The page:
Employees are not taking basic security steps when trying to protect their data and that lackadaisical attitude can end up hurting companies in a big way.
New research has found that 86 percent of workers use a smartphone for both personal and work tasks. That number is up from 84 percent last year. Forty-seven percent of those workers have no passcode protecting their mobile devices.
Workers who do use passwords are also not using the best tactics in keeping their passwords secure. Thirty percent of respondents say they use a single password for all their accounts. Sixty-one percent of users also say they write passwords down.
Companies may be at fault for not properly training their employees about cybersecurity and the best bring-your-own-device (BYOD) practices. Forty-seven percent of respondents say IT departments have not discussed best security practices with them. Additionally, just 44 percent of employees say their companies have no formal BYOD policy .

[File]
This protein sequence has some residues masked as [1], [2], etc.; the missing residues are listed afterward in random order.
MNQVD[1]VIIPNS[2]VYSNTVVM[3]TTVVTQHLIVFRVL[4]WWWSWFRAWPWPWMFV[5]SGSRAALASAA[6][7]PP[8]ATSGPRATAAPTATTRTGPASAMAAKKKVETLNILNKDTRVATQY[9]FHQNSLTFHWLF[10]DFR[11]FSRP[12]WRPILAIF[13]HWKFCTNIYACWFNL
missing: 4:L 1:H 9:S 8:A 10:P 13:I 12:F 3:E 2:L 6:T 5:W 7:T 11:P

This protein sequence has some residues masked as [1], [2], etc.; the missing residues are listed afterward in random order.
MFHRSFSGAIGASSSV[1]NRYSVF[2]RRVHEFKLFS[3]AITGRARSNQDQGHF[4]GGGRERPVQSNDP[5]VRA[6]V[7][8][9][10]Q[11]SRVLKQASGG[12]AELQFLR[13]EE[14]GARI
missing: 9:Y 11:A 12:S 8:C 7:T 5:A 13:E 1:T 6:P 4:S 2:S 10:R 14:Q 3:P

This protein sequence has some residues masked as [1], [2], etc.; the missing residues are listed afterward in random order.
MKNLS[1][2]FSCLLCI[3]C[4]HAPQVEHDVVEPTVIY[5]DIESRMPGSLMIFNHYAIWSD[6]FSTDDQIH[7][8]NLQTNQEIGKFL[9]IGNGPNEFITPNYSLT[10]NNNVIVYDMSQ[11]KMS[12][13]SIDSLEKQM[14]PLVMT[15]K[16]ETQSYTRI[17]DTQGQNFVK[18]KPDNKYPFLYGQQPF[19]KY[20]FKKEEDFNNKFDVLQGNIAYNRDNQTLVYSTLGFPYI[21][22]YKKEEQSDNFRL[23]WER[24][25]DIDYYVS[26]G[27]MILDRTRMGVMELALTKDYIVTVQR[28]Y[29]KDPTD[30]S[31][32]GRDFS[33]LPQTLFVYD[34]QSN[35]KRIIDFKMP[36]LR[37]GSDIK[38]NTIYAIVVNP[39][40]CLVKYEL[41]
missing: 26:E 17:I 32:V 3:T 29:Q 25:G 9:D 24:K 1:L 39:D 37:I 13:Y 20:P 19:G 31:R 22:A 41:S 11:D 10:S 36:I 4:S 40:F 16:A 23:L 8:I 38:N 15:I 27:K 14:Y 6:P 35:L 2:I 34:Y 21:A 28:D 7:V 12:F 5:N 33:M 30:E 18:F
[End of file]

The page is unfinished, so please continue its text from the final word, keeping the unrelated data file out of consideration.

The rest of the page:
However, the researchers did find that companies have improved in one important area of cybersecurity: the ability to remotely wipe data from mobile devices that are lost, stolen or locked. This year, only one-third of companies do not have that ability, which is a significant increase from last year, when 51 percent of companies did not have that ability.
“We are surprised to see results so similar to last year regarding security on tablets and smartphones, especially considering the attention that has been placed on this issue,” said Rick Dakin, CEO and chief security strategist with Coalfire. “The results demonstrate that businesses are not using effective methods to protect critical infrastructure. Security awareness training for tablet and smartphone users should be a top priority for all organizations.”
The research was based on the responses 400 IT workers in the United States.
Originally published on BusinessNewsDaily.